What is a road bike?
Characterized by their drop handlebars and 700c wheels, with narrow, fast-moving tires, road bikes are designed for fast and efficient tarmac riding. The drop handlebars allow you to adopt an efficient aerodynamic riding position, while the narrow tires decrease rolling resistance, both of which are essential for riding quickly and efficiently on the black stuff.
Compared to mountain bikes and most hybrids the range of gears on a road bike is narrower, however, the gaps between the gears tend to be closer which makes it easier to achieve your optimum pedaling speed.
Ideal for racing, club rides, and fitness training, road bikes are also good for commuting.
Types of Road Bike
Road bikes are offered to suit a wide combination of riding styles and disciplines. Some are incredibly lightweight and very responsive but may not feel good when you take them out on imperfect road surfaces.
Aerodynamic bikes are designed for maximum speed and efficiency but might not be the most convenient ride for long days in the saddle.
Endurance road bikes may ride perfectly on rough chip-sealed roads but can have a little more heft to them when it comes time for a climb. Here are some most common varieties.
Aero road bikes are built to save time, cheat the wind, and boost your potential. Using advanced producing techniques, highly shaped tubes, and wind tunnel testing, aero bikes can give you a significant advantage over traditional equipment.
Endurance bikes really excel when the going gets rough. Longer wheelbases, taller head tubes, larger tire clearance, and tuned construction generally lend more stability and compliance ideal for long rides and bad roads. They are not as light as a traditional road bike and don’t give the aerodynamic advantage of an aero bike. But, their smooth ride keeps you comfortable and consistent over rough territory.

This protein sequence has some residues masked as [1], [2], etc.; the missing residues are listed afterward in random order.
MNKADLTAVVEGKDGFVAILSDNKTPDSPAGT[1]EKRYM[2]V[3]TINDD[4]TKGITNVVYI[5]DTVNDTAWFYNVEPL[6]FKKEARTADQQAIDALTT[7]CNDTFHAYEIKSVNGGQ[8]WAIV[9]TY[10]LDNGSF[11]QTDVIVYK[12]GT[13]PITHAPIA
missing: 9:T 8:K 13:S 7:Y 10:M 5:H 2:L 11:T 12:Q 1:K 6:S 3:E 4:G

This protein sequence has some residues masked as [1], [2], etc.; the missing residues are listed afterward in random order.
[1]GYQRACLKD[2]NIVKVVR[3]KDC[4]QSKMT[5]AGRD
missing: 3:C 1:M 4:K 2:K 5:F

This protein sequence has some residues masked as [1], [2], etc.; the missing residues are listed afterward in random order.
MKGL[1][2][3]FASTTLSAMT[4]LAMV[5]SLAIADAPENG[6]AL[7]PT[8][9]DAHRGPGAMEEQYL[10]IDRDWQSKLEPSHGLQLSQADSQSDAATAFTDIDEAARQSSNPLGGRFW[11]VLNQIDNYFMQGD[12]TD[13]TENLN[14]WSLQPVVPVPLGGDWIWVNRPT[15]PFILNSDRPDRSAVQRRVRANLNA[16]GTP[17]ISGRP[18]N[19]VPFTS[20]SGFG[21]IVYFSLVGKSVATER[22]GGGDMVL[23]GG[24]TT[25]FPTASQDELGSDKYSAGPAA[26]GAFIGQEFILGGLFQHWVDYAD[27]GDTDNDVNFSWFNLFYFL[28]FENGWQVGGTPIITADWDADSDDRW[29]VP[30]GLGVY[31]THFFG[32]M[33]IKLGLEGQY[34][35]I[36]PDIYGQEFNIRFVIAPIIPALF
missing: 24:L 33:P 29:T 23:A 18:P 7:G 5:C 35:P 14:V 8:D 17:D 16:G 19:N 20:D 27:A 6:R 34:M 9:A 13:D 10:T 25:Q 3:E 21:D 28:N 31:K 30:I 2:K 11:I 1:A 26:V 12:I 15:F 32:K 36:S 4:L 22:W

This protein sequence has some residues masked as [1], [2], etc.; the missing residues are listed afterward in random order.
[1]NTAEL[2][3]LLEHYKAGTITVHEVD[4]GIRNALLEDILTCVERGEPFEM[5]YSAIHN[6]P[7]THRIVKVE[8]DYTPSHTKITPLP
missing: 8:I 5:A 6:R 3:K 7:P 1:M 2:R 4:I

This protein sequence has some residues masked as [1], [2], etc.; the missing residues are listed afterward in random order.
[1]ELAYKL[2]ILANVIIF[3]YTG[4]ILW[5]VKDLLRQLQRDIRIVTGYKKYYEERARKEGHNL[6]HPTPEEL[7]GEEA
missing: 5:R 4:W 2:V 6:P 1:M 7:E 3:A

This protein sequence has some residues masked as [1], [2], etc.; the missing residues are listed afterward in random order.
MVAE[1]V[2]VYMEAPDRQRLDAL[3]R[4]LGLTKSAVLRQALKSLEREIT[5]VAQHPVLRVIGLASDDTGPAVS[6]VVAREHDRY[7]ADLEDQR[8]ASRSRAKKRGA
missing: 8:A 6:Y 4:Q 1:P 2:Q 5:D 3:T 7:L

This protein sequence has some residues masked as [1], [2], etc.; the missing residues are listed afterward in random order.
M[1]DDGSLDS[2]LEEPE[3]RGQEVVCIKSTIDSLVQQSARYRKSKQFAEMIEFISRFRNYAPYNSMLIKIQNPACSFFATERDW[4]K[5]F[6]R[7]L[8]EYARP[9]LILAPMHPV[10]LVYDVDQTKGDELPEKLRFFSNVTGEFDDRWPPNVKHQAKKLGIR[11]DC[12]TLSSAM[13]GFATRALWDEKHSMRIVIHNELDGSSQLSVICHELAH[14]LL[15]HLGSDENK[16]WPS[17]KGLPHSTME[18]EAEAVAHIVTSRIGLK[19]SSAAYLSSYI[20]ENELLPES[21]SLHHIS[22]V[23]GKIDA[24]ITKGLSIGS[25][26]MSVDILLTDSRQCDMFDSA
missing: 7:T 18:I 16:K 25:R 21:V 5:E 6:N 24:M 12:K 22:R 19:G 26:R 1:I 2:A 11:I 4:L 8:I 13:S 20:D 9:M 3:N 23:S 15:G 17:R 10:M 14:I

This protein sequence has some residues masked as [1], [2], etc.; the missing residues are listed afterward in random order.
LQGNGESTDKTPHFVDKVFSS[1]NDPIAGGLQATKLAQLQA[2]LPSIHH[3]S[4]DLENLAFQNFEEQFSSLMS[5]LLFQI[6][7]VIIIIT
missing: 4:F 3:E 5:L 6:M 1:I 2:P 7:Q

Lightweight bikes are the bike of choice for riders who enjoy seeking out some elevation. They are agile, high-performing machines that focus on holding weight down above all else. They have feather-light frames and are prepared to perform at their best when climbing mountains and attacking the way back down.
Recreational bikes don’t have many bells and whistles and focus on comfort and practicality. They are best suited to new riders who just need to be active and easily get from point A to point B. They are a great introduction to cycling and can be the ideal all-purpose machine for those who take their cycling casually.
Read also About different types of mountain bikes
Road Bike Safety Tips
Ride in the same direction as traffic:
By law, you should ride in the same direction as automobile traffic. It is extremely dangerous to ride against traffic as people driving, especially at intersection and driveways, may not be looking for people riding bicycles in the wrong direction.
Use hand signals:
Hand signals tell people driving what they want to do. Signal for the left turn right turns, and when stopping or slowing down.
Follow lane markings:
Use the left turn lane to make a left turn and use the right turn lane to make a right turn. Move to the middle lane to go straight.
Don’t weave between parked cars:
People driving may not see you when you try to move back into traffic. Keep a safe distance from parked cars, almost 3 to 5 feet.
Avoid the right hook of the right-turning vehicle:
People driving may not see a person riding a bike passing on the right.
Left turns can be easy:
There are two ways to make a left turn by bike signal left, move into the left turn path and turn left; or ride straight to the far side of the intersection and then cross when legal.
Keep both hands ready to brake:
You may not stop in time if you brake one-handed so use both brakes.
Ride a safe bike:
Make sure your bike is adjusted to fit you properly. For safety and comfort, equip it with bells, rearview mirrors, fenders, and racks. Use a bright headlight and taillight at night as needed.
Get in shape:
Start with short trips. Errands are a great way to start, working up to longer rides. This will ease muscles into shape. Before beginning on a longer trip, spend a few minutes stretching.
Keep your bike in good repair:
Maintain your bike in great working condition. Before you ride, check that your bike tires air pressure, brakes, and chains are in working order.
Wear a helmet and light-colored clothes at night for visibility. Dressing in layers allows you to adjust to temperature changes on longer rides.
Lock your bike:
Lock the frame and both two wheels to a fixed object. Lock all quick release parts. A U-shaped lock is best. Consider using a cable in addition to a couple of U-shaped locks.
Many road bikes don’t have the rack attachment points which are found on urban, touring and commuter bikes. This isn’t to say you can’t use a road bike for commuting; it just means that you